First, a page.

The State of the Conduit: Year 2

Kevin Kemarly as Collin Carlyle, a haunting presence at the Alerus Convention Center during Midnight Masquerade on New Year's Eve. 

Kevin Kemarly as Collin Carlyle, a haunting presence at the Alerus Convention Center during Midnight Masquerade on New Year's Eve. 

Happy Birthday to Conduit Theatre!

Another year has passed with Conduit Theatre.   Year 2 marked a year of changes, growth, new experiences, and ended with a bang as we rang in 2017 the way we started 2016, with the Greater Grand Forks Young Professionals, this time at the Alerus Convention Center, with Midnight Masquerade, an interactive murder mystery, trying to solve a 15 year old murder.   The guests included members of the mafia, government officials, corporate figureheads, and members of the entertainment industry, and everyone was a suspect as the night progressed and clues were given to solve the mystery.   

The evening also was a charity event, with 5 nominated nonprofits competing for the proceeds from the night, which included charitable gaming, complimentary hor d'oeuvres, and music provided by Blu Light Productions.  

It was a fun evening, and the attendants came wearing their best masks for the masquerade, because masks make murder more fun, right?   

Becca Cruger and Aubrey Schulz-Barney of the Greater Grand Forks Young Professionals drawing for prizes at Midnight Masquerade.  

Becca Cruger and Aubrey Schulz-Barney of the Greater Grand Forks Young Professionals drawing for prizes at Midnight Masquerade.  

Top 5 Moments of 2016

5.  Being hired to promote the Greater Grand Forks Symphony and Orchestra.   I directed a number of couples in appearances across Grand Forks.   They would freeze in poses until tango music played, which brought them to life to tango for anyone passing by.   This brought creative attention to the final concert of the symphony's season, which featured Argentinian tango music.

4.  Performing as a living statue at a number of events around Grand Forks, whether it was Grand Forks Pride, or at the Holiday sale for Muddy Waters Clay Center, it is always a bit fun adding a little bit of magic and entertainment to any event.   Seeing some folks surprised to find out I'm a living person, or scaring someone, it always is a fun endeavor.

3.  Beginning work on a new solo work.   Tentatively called, "The Mystery", it is a ghost story, a haunting case told by a detective at the end of his career.   I hope to premiere it in 2017, so look out for it!

2.  Remounting "Origami Swans" at The Ember Coffee House, as well as premiering my 45 minute pitch, "The Healing Power of Telling Your Story", where I relate my own personal story with addiction, and how telling my story has been a major factor in my ability to connect and help other people.   It was a powerful experience, which led to a number of audience members staying afterwards to share their own stories around addiction and abuse.   It is always a powerful experience to be a receiver of these stories, and I am always grateful when people trust me enough to share deeply personal events.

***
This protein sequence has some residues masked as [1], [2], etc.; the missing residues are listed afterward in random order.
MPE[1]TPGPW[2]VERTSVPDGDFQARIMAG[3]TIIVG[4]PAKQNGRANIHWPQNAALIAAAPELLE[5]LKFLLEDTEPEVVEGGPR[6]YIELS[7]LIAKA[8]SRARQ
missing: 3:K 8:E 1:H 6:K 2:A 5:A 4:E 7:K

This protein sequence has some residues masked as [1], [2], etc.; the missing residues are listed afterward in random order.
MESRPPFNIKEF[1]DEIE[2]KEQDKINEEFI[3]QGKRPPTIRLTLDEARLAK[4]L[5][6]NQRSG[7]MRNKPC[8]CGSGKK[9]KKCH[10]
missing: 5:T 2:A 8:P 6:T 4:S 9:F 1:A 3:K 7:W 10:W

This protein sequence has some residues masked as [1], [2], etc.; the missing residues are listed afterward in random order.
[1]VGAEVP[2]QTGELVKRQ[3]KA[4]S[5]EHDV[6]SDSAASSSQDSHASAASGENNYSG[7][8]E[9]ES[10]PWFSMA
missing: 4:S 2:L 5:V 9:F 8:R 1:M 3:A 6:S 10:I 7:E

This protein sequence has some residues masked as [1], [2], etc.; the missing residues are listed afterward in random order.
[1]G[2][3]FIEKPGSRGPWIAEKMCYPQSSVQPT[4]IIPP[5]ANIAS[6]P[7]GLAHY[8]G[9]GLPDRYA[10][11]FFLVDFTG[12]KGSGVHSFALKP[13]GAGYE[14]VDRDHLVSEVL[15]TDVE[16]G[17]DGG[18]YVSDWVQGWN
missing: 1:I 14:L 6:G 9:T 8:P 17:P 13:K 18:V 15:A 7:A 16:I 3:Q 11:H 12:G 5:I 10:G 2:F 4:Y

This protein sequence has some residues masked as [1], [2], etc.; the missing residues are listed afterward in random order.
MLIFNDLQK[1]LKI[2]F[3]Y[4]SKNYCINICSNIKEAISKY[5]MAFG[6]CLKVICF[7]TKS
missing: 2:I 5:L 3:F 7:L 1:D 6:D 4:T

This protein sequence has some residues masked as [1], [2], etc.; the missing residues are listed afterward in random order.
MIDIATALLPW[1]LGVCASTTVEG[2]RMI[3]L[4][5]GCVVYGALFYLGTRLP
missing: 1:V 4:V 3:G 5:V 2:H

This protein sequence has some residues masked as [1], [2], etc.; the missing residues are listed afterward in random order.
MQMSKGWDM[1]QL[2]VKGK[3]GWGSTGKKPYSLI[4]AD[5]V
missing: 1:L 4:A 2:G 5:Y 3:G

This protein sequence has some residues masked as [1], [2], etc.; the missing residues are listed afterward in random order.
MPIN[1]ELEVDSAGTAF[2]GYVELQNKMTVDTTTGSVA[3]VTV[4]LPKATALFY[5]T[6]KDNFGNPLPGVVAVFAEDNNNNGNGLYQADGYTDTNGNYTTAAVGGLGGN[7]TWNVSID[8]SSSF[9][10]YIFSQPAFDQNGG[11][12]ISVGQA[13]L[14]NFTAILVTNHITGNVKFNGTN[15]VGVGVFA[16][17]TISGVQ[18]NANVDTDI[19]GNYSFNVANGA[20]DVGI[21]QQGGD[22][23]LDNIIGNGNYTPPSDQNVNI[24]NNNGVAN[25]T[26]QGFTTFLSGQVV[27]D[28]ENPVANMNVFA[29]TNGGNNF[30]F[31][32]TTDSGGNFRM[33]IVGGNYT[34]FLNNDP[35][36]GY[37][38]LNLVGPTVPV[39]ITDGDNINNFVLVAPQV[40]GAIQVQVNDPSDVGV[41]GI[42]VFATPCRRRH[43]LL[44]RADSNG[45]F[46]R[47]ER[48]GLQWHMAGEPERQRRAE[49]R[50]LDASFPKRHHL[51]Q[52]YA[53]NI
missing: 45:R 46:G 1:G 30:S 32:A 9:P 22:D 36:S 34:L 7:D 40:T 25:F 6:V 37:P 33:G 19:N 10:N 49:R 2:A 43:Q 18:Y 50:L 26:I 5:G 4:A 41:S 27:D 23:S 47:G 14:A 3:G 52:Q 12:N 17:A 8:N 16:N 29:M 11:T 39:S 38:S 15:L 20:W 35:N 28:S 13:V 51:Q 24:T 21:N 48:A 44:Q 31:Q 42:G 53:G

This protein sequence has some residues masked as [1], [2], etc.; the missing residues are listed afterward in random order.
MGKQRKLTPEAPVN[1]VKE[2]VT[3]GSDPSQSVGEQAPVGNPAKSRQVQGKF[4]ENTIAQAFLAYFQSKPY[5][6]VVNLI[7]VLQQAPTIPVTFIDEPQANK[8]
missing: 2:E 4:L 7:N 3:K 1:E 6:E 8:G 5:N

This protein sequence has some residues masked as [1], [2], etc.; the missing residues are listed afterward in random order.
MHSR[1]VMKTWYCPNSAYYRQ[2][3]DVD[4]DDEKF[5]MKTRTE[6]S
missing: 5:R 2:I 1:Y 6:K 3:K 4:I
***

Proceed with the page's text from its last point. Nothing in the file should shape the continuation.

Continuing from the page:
1.  Closing out the year with the Young Professionals, with another interactive murder mystery.   In an immersive, interactive style that I'm beginning to label Social Theatre, it was more ambitious than the first year (more interactive, more difficult, with a larger audience to integrate into the evening), and definitely was filled with twists and turns of epic proportions.   It was also a good way to close one chapter... which leads me to my next point....

What's Next in 2017?

As of January 2nd, I am now a resident of the Twin Cities!  Specifically, St. Paul, Minnesota.   In an effort to continue explore and expand the services of Conduit Theatre, I made the move to this lovely new city.   2017 may be more of a settling in year.   I want to premiere my new solo show, but beyond that, I may be more focused on establishing myself in the city.   I may try to jump in with some other companies, network, but most importantly, just settling myself in with a new day job, a new apartment, and making new friends, visiting with old friends who live in the city, and seeing where life takes me.   

This doesn't mean I will say goodbye to Grand Forks, however.   In fact, on January 21st, I'll be back with the Rent Poet, Brian Sonia-Wallace, at the University Park warming house for the Koselig Spoken Word night.  

 

Stay tuned for all the projects as they come!  And thank you for your support!

Progress Report

Growing a Theatre Company

 

Photo by mel-nik/iStock / Getty Images

Photo by mel-nik/iStock / Getty Images

Besides overseeing the entertainment portion of the Midnight Masquerade New Year's Eve Gala, and working on getting my solo show "Origami Swans" booked or entered into festivals, I've been inspired to create a new solo show, which has yet to receive even a working title.  This past weekend I attended the Twin Cities Horror Festival, and after seeing The Coldhart's The Legend of White Woman Creek, as well as Paul Strickland's "The 13 Dead Dreams of Eugene", I wanted to make a horror show.  So that's what the new show is going to be: a ghost story.   This is just the second solo show I've ever devised, but I'm definitely in a different space from 2014 when I initially started working on "Origami Swans", by successfully raising starting funds from Kickstarter.